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Connecticut Figured Prominently In American Eugenics Schemes;
Sterilization & Institutions Were To Be Just The Beginning, Book Reveals

By Dave Reynolds, Inclusion Daily Express
September 16, 2003

HARTFORD, CONNECTICUT--"I have studied with great interest the laws of several American states concerning prevention of reproduction by people whose progeny would, in all probability, be of no value or be injurious to the racial stock."

That quote was taken from a letter Adolph Hitler wrote to a Nazi friend several years before he started systematically sterilizing Europeans with mental disabilities in the 1930s.

"The Germans are beating us at our own game."

That quote came from Joseph DeJarnette, superintendent of Virginia's Western State Hospital, just a few years later, after he learned that Germany had developed laws and systems to sterilize 5,000 "undesirables" each month. Eventually, an estimated 300,000 to 400,000 Germans with disabilities were surgically sterilized --with the intention of "cleansing the Aryan race" -- most of them before the Nazis targeted Jewish, Gypsy and other populations.

These exchanges are documented in investigative reporter Edwin Black's newly-released "War Against The Weak". The cover story in the September 11, 2003 Hartford Advocate is adapted from Black's book.

Eugenics was a racist, false science based on the idea that society could be improved if people considered physically, socially and mentally "weak" were not allowed to pass their "defects" on to the next generation. During the early and mid-20th century, sterilization laws forced more than 60,000 people in the U.S. to be operated upon so they could not have children. Most, but not all, had mental illnesses or mental retardation, and most lived in state-operated institutions.

While the reader may not be surprised to learn that "selective breeding" was a popular notion in the U.S. decades before Nazi Germany made a science of surgical sterilization, one may be stunned to realize how far mainstream American institutions, charities and governments were willing to go to exterminate persons considered "inferior". Black reveals that such prestigious groups as the Carnegie Institution and the Rockefeller Foundation funded eugenics research in the U.S. and helped start such programs in Germany.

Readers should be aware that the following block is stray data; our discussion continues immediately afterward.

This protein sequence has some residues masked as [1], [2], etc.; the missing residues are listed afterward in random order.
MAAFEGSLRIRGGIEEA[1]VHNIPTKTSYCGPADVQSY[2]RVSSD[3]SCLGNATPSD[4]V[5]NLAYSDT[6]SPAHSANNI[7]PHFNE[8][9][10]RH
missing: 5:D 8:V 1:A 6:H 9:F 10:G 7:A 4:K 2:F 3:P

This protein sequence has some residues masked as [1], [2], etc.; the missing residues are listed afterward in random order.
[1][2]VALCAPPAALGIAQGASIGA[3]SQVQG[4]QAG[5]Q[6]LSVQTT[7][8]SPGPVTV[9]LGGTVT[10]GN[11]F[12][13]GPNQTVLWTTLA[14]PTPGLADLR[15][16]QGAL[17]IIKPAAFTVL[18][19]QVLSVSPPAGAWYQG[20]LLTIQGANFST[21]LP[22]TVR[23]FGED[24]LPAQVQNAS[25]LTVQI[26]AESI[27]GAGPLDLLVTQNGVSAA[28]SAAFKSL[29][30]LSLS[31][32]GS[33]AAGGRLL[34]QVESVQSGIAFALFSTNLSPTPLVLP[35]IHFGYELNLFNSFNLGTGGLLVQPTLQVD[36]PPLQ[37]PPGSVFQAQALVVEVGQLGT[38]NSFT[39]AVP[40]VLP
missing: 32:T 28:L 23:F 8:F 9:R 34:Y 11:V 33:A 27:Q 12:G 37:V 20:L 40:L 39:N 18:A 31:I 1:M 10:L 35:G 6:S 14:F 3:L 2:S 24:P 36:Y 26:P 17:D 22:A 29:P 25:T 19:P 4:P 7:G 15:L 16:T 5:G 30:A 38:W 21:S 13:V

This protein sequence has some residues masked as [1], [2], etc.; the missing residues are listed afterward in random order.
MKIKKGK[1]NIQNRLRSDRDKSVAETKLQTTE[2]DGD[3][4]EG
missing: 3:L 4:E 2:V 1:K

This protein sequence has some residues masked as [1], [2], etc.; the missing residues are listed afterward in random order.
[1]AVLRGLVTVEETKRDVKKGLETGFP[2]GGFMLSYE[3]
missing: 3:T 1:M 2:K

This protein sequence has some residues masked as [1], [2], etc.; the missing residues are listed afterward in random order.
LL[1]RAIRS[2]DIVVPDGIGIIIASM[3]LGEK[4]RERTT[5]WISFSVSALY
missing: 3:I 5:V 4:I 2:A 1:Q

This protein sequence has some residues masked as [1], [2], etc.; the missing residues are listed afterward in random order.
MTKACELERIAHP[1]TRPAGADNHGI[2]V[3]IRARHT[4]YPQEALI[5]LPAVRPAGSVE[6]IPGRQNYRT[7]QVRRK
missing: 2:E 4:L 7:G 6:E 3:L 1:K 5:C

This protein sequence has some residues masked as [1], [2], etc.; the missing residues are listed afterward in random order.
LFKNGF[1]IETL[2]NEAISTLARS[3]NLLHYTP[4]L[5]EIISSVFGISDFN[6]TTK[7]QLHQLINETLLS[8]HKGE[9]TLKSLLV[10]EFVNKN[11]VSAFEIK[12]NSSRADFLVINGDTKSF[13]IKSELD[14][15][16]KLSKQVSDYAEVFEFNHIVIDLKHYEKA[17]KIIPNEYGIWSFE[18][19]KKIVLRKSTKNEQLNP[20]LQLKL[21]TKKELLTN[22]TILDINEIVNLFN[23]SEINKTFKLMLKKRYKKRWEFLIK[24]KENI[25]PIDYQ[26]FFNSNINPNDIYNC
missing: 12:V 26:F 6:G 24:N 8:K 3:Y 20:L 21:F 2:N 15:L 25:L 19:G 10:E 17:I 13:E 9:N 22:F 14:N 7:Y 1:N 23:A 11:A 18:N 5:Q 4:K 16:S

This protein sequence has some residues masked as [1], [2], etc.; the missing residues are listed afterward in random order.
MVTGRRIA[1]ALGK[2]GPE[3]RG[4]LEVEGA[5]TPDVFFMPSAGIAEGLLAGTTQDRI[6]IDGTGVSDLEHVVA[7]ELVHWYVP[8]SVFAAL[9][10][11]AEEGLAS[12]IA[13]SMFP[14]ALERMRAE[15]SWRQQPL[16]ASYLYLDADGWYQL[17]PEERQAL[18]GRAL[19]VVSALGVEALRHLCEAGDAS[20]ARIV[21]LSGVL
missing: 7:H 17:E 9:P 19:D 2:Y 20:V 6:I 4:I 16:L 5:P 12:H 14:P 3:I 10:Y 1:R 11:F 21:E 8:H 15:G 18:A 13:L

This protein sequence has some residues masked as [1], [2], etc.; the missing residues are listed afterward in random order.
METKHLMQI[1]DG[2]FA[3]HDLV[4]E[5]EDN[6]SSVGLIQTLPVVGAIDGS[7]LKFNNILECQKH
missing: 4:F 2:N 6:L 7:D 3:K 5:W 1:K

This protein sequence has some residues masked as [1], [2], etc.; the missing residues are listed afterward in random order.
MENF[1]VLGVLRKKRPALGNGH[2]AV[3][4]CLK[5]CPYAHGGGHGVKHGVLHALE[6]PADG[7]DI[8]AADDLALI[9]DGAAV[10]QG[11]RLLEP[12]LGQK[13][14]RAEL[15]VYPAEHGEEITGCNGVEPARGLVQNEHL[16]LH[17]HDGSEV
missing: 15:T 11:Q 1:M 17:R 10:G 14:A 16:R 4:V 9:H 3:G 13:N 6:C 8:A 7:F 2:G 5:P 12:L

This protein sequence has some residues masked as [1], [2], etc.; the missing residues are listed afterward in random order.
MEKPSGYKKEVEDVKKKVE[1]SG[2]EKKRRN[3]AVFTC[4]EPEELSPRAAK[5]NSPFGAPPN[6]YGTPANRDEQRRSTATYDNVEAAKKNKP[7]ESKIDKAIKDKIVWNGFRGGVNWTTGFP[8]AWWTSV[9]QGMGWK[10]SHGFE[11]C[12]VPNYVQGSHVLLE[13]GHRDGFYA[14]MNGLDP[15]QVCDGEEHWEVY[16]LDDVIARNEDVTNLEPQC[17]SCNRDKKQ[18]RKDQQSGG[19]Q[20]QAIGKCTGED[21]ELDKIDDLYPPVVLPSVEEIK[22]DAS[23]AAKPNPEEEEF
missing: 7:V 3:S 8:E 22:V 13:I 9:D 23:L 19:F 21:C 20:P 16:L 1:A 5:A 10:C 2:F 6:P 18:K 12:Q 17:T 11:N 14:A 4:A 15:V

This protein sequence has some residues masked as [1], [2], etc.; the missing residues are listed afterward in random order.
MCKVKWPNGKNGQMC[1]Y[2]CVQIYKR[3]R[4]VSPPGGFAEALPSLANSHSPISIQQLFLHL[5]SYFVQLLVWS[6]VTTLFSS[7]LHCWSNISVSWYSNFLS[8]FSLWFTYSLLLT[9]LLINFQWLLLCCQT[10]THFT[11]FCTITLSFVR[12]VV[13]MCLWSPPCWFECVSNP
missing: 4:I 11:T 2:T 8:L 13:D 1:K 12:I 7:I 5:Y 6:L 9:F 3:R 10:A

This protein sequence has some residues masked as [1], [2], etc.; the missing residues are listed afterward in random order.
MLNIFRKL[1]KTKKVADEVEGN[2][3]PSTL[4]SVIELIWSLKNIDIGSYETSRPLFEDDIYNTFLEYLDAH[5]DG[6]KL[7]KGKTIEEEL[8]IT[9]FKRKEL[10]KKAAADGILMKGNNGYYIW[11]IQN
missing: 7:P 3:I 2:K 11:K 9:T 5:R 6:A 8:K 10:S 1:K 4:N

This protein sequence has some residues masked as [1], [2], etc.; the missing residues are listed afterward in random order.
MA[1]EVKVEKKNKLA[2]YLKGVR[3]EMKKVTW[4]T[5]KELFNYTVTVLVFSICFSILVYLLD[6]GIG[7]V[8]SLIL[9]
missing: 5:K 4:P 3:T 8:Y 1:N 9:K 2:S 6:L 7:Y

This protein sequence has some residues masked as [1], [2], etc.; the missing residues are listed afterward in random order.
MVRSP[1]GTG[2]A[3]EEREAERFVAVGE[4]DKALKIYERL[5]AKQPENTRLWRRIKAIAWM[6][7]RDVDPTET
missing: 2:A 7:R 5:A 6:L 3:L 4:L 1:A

One Carnegie plan called for doctors to sterilize 175,000 "unfit" Connecticut residents -- about 10 percent of the state's population.

Plans not only called for mandatory sterilizations on people with any form of disability -- even the slightest vision problem -- but also on their family members. In fact, Black points out, national ophthalmologist organizations pushed for legislation to identify everyone related to people with vision problems, then register them, prohibit or annul their marriages, place them in U.S. concentration camps, and seize their properties. "Ultimately those related to anyone with a vision problem would be forcibly sterilized," Black writes.

One 1911 Carnegie-supported report called for euthanasia -- outright killing of people considered "unfit". It was rejected by the American Breeder's Association which believed it was "too early" to implement such a plan in the states.

Black suggests that the eugenics movement has not disappeared but has simply gone underground with a new name: human genetics.

Related resources:
"Ethnic Cleansing in Connecticut Our state's role in the Nazi eugenics movement" (Hartford Advocate)
"War Against The Weak" By Edwin Black
"Image Archive of the American Eugenics Movement" (Dolan DNA Learning Center, Cold Springs Harbor Laboratory)
"The Mentally and Physically Handicapped: Victims of the Nazi Era"(United States Holocaust Memorial Museum)


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